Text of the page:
Trees Need To Feed Too
|By Tracy Powell|
"Turf and trees aren?t the best of friends," says Chris Nasca, supervisor and consultant for Arborguard Tree Specialists in Avondale Estates, Georgia. "Turf robs trees of nutrients in the soil because turf consumes nitrogen a lot more than trees do. Some think they fertilize the lawn and at the same time take care of the trees. But this isn?t so."
The nutrient requirement for trees is high. In most cases they are competing with turf and other woody plants in the landscape. While some will argue that a surface application of fertilizer is sufficient for feeding trees, Nasca feels it?s best to use a high nitrogen mix injected below the turf roots, which live four to six inches underground.
Thomas Schmitt, an ISA certified arborist with Knoxville, Tennessee-based Cortese Tree Specialists, agrees with Nasca. "When feeding trees with broadcast spreading over the ground, tree roots are only getting two to five percent of the nutrients if there?s a full lawn in place," explains Schmitt. "The best method for feeding trees is soil injection, with a slow release fertilizer. A good rule of thumb is to use up to four pounds of nitrogen per 1,000 square feet. Use as slow a release as possible." In turf areas, this slow release is important, as a one-time application would result in fertilizer burn on the turf.
Fertilizing a tree increases controlled growth, reduces susceptibility to disease and pests, and can even reverse deteriorating health.
But to know when a tree needs the extra push of a fertilizer, or supplemental nourishment, takes a keen eye and tree knowledge. Some ways to tell if a tree needs to be fertilized include:
Small or no new leaves or buds.
Small leaf size.
Unusual or darker-than-normal leaf color.
Reduced twig growth.
Evidence of crown dieback (the gradual death of the tree?s upper part).
Of the points mentioned above, twig growth is used most frequently to determine a tree?s general health, and can be shown to a property owner to justify the need for care. The distance between bud scale scars (the ring around a twig) provides an excellent indication of a tree?s growth rate. The scar ring near the branch tip shows where growth started last spring. The bud scar near the base denotes where the previous season?s growth started. By locating scars for the past three to four years, the rate of growth can be accurately determined. According to the Texas Agricultural Extension Service, young trees should have at least nine to 12 inches of terminal growth per year. Large, mature trees usually average six to nine inches of growth.
But, just as beneficial as fertilizing can be, it can also be detrimental to the tree. Soil conditions, especially pH and organic matter content, vary greatly, making the proper selection and use of fertilizer somewhat tricky. Not to mention the numerous species of trees, which Jim Skiera, associate executive director of the International Society of Arboriculture, sees as a job of precision--matching the right fertilizer with the right tree.
"There?s no silver bullet in knowing tree care across the board," says Skiera. "With turf you have one or two turf species within a lawn, but on a residential property you may have 15 to 20 different species of trees. And in most situations, the turf roots and tree roots are intermingled."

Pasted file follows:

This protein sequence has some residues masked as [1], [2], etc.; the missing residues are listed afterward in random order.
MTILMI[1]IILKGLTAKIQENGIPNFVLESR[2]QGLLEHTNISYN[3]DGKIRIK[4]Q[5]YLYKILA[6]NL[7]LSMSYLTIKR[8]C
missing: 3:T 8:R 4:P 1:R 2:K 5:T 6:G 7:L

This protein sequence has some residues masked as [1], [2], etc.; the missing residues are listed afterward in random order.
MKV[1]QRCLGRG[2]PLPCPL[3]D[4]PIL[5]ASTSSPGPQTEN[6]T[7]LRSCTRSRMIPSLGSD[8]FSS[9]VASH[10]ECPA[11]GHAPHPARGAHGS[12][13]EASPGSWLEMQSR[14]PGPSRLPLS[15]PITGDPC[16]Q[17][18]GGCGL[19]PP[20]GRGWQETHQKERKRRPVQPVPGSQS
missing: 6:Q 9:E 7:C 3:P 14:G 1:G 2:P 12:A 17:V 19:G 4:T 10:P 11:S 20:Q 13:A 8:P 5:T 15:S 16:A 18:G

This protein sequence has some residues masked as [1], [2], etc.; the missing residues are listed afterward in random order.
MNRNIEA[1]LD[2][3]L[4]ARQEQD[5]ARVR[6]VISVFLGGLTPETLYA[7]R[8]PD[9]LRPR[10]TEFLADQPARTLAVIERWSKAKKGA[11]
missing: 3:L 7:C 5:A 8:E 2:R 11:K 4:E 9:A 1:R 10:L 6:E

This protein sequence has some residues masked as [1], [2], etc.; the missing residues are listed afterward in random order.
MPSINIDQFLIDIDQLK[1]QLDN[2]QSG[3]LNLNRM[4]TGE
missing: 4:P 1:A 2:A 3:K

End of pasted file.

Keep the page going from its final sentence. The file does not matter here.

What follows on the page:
This intermingling of roots is touchy, as broadleaf herbicides have the potential to be picked up by the trees? roots, setting up a chance of killing the tree. One possible solution to this dilemma is mulching. "Mulch as much as possible," advises Nasca. "You like to see mulching away from the base of the tree, going out as far as you can go."
Two tests can be done to determine a specific tree?s fertilizer requirements: a soil test, and a foliar (leaf sample) analysis. Instructions for taking samples for either test can be obtained from your county Extension office. This is a good idea, as it will minimize waste and the possibility of pollution. It also provides a scientific justification to show a customer that their trees need your care.
Although anyone can attempt a complete tree care program as a do-it-yourself project, Skiera recommends employing the expertise of an arborist, either as a subcontracted agent or on staff. "It?s a good marriage, having an arborist on staff," says Skiera. "It?s an unrealistic expectation that one person can know everything. But you can train your field people to recognize the basic things, and then have a tree specialist come out. You can also have an arborist do an on-site inspection before taking on a new project."
(leaf sample) analysis.
This specialized area of tree care is even more relevant when caring for trees in urban locations, such as in malls and parking lots. In those places you?re getting into extremes," says Schmitt. "The heat coming off the hard surfaces can be 10? to 15? above the surrounding air. These trees are twice as stressed as normal trees, and are more vulnerable to disease and pest problems."
"In the more intensive urban areas, the roots of the tree are typically restricted," notes Skiera. "Those trees tend to require a more intensive program of care. Keep in mind that if you
take on a tree care program, ongoing assessment will be necessary."
"There is also a safety issue," says Skiera. "You should have a risk assessment program that?s going to identify if there are hangers, or dead limbs, because the potential for someone to get injured is there." This ongoing inspection works well for the landscape contractor since he?s on site on a regular basis anyway.
Thinking of taking on the tree task at hand? You?re in luck! An opportune time to introduce this new service is on the National Millennium Arbor Day Celebration,
April 29, sponsored by the International Society of Arboriculture.